29 Aug 2019

Doctors concerned over safety risks of 'ambulance ramping'

7:28 pm on 29 August 2019

Doctors' unions are worried that patients are being put at risk with the growing trend of 'ambulance ramping'.

A St Johns ambulance on the scene of fires in the Hawkes Bay. 14 February 2017.

File photo. Photo: RNZ / Claire Eastham-Farrelly

Ramping is when patients who arrive by ambulance cannot enter the emergency department and are left waiting until a bed is available.

The New Zealand Resident Doctors' Association's national secretary, Deborah Powell, said staff were already overworked and now they had the stress of people waiting outside, because EDs were too full.

Dr Powell has heard of ambulance ramping taking place in Auckland and Waikato on a weekly basis, sometimes for days at a time.

"In Auckland we've had days with 200 percent occupancy in the ED over the last three weeks, so you can understand if you're having that sort of demand it's causing pressure at both the ambulance end, but also with the hospital itself.

She said the association didn't want to hear excuses about the previous Government's lack of funding.

"We have a problem Minister, it needs to be dealt and it means resources, stop blaming years of underfunding and start funding us correctly," she said.

Association of Salaried Medical Specialists executive director, Ian Powell, said patients' lives were being put at risk in large part because of a severe shortage of specialists and other staff in emergency departments.

"Health Minister David Clark and National health spokesman Michael Woodhouse are bickering about whose government is to blame for the mess our EDs are in," he said.

"The truth is both politicians' respective parties have been like floundering fish when it comes to running the public health system."

Australasian College for Emergency Medicine president elect, Dr John Bonning, said if it was an a emergency patients would be treated, but for others there can be an offloading delay, which can affect patient outcomes.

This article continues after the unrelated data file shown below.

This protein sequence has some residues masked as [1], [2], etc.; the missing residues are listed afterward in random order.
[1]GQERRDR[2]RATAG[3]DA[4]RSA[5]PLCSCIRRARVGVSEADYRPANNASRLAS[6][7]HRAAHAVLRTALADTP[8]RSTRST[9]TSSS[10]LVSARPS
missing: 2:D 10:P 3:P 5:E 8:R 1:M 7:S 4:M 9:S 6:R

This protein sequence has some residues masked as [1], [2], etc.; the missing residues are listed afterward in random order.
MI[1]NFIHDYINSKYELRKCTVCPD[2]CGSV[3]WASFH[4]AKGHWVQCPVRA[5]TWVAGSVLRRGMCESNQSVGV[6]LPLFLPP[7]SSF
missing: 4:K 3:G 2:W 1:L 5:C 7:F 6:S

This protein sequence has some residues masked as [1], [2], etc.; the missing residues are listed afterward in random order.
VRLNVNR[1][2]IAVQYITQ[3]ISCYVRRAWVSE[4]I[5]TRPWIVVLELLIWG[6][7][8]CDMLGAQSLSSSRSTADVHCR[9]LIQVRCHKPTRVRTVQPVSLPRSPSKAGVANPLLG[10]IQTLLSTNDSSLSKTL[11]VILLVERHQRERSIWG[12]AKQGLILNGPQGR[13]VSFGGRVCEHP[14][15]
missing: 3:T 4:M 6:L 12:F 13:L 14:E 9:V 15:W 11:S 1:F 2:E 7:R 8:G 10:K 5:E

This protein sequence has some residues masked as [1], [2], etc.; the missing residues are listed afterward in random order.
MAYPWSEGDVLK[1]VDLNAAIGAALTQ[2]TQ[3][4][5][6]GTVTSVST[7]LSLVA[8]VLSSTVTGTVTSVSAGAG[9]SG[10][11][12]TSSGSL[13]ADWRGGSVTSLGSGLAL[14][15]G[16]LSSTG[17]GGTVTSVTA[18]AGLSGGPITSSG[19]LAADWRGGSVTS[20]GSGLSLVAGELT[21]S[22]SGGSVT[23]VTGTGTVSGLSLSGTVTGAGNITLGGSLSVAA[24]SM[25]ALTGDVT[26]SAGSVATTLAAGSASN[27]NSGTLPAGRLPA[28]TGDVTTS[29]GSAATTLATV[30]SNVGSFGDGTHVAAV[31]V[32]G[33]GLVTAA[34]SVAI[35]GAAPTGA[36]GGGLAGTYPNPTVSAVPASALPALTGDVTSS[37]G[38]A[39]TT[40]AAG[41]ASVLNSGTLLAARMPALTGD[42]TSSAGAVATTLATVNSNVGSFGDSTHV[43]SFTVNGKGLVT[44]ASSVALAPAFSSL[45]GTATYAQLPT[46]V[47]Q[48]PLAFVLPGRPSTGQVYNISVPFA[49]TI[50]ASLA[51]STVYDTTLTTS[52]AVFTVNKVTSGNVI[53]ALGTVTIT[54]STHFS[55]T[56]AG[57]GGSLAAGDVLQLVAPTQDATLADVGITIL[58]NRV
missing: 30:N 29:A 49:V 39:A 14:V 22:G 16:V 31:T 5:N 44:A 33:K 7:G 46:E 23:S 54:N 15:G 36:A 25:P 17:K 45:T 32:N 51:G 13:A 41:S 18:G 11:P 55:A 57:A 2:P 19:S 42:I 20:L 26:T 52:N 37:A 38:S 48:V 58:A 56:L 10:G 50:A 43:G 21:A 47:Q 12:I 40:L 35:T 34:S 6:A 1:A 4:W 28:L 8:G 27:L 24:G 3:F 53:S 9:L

Association of Salaried Medical Specialists Executive Director Ian Powell.

Association of Salaried Medical Specialists executive director Ian Powell says patients' lives are being put at risk. Photo: Supplied

'If somebody is waiting with angina that might be turning into a heart attack, if somebody has a critical infection that can get worse. There are some time critical conditions that might not be immediately obvious when they first come in," he said.

John Bonning said there needed to be more surgical and medical ward resourcing, so patients can be admitted to those wards, to take the strain off EDs.

St John medical director Dr Tony Smith said the ambulance service was not experiencing ramping the same way as its counterparts in Australia and the UK.

Dr Smith said while there were occasions when officers experienced significant delays with transferring patients into the care of emergency departments, particularly during winter, as a principle, St John did not support ramping.

"This reduces the availability of ambulances to respond to the next emergency in the community," he said.

He said they were working with the DHBs to limit the problem.

The National Party Health spokesperson, Michael Woodhouse, said there were times the ED got full at the end of winter, but it was happening more often.

"The Ministry of Health needs to take the lead and find out whether the anecdotes are actually part of a wider trend and the Minister needs to take responsibility for it," he said.

Health Minister David Clark said ambulance ramping surfaced two years ago during the the last government's term.

However, he added it was still a rare occurrence.

"Obviously in the UK and Australia it is a big problem, that is not a situation I want to see in New Zealand, obviously it's related to workforce and years of underfunding in our health system, but it is something we want to make sure we're on top of," he said.

Dr Clark said the problem can't be solved overnight.

"These resources are people, their training takes a long period of time, both senior nurses and clinicians take upwards of seven years to train," he said.

He said the health system could be better, so that was why the government had introduced a commissioner in the Waikato and there was a Health and Disability Sector review underway.

A final report is due back March 2020.